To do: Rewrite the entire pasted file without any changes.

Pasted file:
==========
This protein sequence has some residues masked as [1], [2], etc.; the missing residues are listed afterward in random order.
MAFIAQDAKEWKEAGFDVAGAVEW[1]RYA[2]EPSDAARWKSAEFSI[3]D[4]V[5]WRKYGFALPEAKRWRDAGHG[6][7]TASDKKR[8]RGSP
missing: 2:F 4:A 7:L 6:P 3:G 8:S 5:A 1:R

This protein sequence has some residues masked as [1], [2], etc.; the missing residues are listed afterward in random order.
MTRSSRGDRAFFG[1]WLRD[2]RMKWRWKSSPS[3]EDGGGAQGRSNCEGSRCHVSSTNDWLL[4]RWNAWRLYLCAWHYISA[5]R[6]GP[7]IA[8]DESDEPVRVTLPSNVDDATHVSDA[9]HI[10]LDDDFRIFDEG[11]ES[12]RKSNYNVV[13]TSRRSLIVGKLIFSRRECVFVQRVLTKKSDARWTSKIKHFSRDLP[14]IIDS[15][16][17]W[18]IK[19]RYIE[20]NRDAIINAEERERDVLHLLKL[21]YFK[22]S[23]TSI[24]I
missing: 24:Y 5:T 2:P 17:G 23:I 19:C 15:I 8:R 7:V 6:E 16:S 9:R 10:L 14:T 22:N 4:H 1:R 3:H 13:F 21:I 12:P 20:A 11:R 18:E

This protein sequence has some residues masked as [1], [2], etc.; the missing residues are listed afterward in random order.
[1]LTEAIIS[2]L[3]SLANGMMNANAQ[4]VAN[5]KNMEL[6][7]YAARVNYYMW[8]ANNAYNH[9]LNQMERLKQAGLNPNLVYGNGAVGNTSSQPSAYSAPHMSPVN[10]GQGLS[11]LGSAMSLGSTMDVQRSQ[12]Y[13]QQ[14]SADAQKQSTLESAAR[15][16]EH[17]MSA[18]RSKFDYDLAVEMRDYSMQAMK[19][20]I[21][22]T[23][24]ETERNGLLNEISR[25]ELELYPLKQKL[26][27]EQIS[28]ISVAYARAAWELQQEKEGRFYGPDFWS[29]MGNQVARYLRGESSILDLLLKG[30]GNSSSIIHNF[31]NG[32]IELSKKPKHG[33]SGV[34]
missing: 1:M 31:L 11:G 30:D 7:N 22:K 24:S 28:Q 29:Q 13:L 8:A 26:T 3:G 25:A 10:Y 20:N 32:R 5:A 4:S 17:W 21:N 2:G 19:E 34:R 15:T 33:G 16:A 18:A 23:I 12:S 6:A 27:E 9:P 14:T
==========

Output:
This protein sequence has some residues masked as [1], [2], etc.; the missing residues are listed afterward in random order.
MAFIAQDAKEWKEAGFDVAGAVEW[1]RYA[2]EPSDAARWKSAEFSI[3]D[4]V[5]WRKYGFALPEAKRWRDAGHG[6][7]TASDKKR[8]RGSP
missing: 2:F 4:A 7:L 6:P 3:G 8:S 5:A 1:R

This protein sequence has some residues masked as [1], [2], etc.; the missing residues are listed afterward in random order.
MTRSSRGDRAFFG[1]WLRD[2]RMKWRWKSSPS[3]EDGGGAQGRSNCEGSRCHVSSTNDWLL[4]RWNAWRLYLCAWHYISA[5]R[6]GP[7]IA[8]DESDEPVRVTLPSNVDDATHVSDA[9]HI[10]LDDDFRIFDEG[11]ES[12]RKSNYNVV[13]TSRRSLIVGKLIFSRRECVFVQRVLTKKSDARWTSKIKHFSRDLP[14]IIDS[15][16][17]W[18]IK[19]RYIE[20]NRDAIINAEERERDVLHLLKL[21]YFK[22]S[23]TSI[24]I
missing: 24:Y 5:T 2:P 17:G 23:I 19:C 15:I 8:R 7:V 6:E 16:S 9:R 10:L 14:T 22:N 4:H 1:R 3:H 13:F 21:I 12:P 20:A 11:R 18:E

This protein sequence has some residues masked as [1], [2], etc.; the missing residues are listed afterward in random order.
[1]LTEAIIS[2]L[3]SLANGMMNANAQ[4]VAN[5]KNMEL[6][7]YAARVNYYMW[8]ANNAYNH[9]LNQMERLKQAGLNPNLVYGNGAVGNTSSQPSAYSAPHMSPVN[10]GQGLS[11]LGSAMSLGSTMDVQRSQ[12]Y[13]QQ[14]SADAQKQSTLESAAR[15][16]EH[17]MSA[18]RSKFDYDLAVEMRDYSMQAMK[19][20]I[21][22]T[23][24]ETERNGLLNEISR[25]ELELYPLKQKL[26][27]EQIS[28]ISVAYARAAWELQQEKEGRFYGPDFWS[29]MGNQVARYLRGESSILDLLLKG[30]GNSSSIIHNF[31]NG[32]IELSKKPKHG[33]SGV[34]
missing: 1:M 31:L 11:G 30:D 7:N 22:K 24:S 28:Q 29:Q 13:L 8:A 26:T 3:G 25:A 10:Y 20:N 32:R 5:A 4:S 17:W 21:N 2:G 19:E 34:R 15:T 33:G 16:A 18:A 23:I 12:S 6:A 27:E 9:P 14:T